I gave a few options after I thought about that for a while. Hack-sawing the bolt would be a simple way too.



Good luck.
 

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What exactly is this bolt doing?

To remove it, if you have a Dremel, you could maybe use that from the inside of the frame (where your pic shows). A cutoff wheel might let you "shave" off the side of that sleeve. Once you'd broken the solid sleeve of that piece, it should come loose more easily (pliers on the sleeve to hold it, and unscrew the bolt from it). Or you could run the cutoff wheel down the middle of the bolt itself, and split the sleeve into 2 pieces.

But what is this holding, and what does it go through? Is it holding a tubular handle to something? I'm pretty sure I've seen curved pieces that go up against tubular handles, to help secure them on lawn mowers, etc. Perhaps you could get something like that to put against the outside of the handle, vs a flat plate. But without a little more context, via pictures, I'm not quite sure what this fastener is holding, or how.
 

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I'm 99% sure it's the bottom bolt on the tubular handle. Where it goes from round to flat. That's what it looks like to me, and what I ran with.
 

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Discussion Starter #12
Sorry top bolt of 2 on the handle and it causes it to shift gears on its own because it’s so loose
 

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Got it, thanks.

(I was writing before you posted about it being the top bolt. All of this assumed the bolt was through a flat part of the handle. Maybe a bad assumption, sorry.)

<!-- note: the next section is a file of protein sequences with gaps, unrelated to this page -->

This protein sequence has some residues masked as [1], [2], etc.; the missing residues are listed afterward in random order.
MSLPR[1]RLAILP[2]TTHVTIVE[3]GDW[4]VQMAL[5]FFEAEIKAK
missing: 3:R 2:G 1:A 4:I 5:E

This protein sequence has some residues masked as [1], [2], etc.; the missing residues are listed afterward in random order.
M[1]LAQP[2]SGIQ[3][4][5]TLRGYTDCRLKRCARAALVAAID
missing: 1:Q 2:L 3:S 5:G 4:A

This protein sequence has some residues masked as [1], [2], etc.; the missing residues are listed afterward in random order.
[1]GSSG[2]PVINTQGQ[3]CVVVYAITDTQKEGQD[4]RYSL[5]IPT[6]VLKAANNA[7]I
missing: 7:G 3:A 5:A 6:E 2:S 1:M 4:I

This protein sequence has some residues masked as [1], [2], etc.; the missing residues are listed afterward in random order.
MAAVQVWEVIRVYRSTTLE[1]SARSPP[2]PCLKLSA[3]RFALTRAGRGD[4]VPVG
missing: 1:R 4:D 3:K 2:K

Perhaps you could use a somewhat-long bolt from the inside. A bolt sticking out through the frame, with a washer on the inside and outside of the frame (so nothing pulls through the broken-out hole in the frame, and also to spread out the load), then a nut tightened against the outside of the frame so the bolt is clamped up tight around the frame, and stays-put. This gives you a mounting stud for the handle.

I'd maybe put a washer onto the stud first, so the handle isn't against the nut, but is instead against something smooth. Then slip the handle's hole onto the stud, against the washer. The bolt will stick through the handle farther than needed. Put a washer on the outside of the handle, then thread a nut on until it's tight against the handle. If needed, hold the head of the bolt (on the inside of the frame) with a wrench while tightening the nut against the handle).

Of course, if you don't care about the stud staying put with the handle unattached, you can simplify it to:
Bolt (if going from the inside of the frame), washer, frame, handle, washer, nut (tightened securely to hold it all together).

This may not be pretty (and you could reverse the direction, so the bolt faces in instead, so it looks cleaner). But it seems like it could give you a way to re-attach the handle using simple hardware you can just buy, no need to drill, tap threaded holes, etc.

There are definitely other/better methods, just trying to think of something you can do with parts that are easy to buy, and not require any modifications/machining. Loctite on the threads would be useful, or using nylock nuts, so nothing loosens due to vibrations.

If you want to get slightly fancier, you could change to a bolt size that would just fit through the existing frame hole (or drill it to the next-larger size), and drill out the hole in the handle, so that the bolt's diameter is a snug fit in the hole, and is less likely to move around, even if the nut loosens slightly.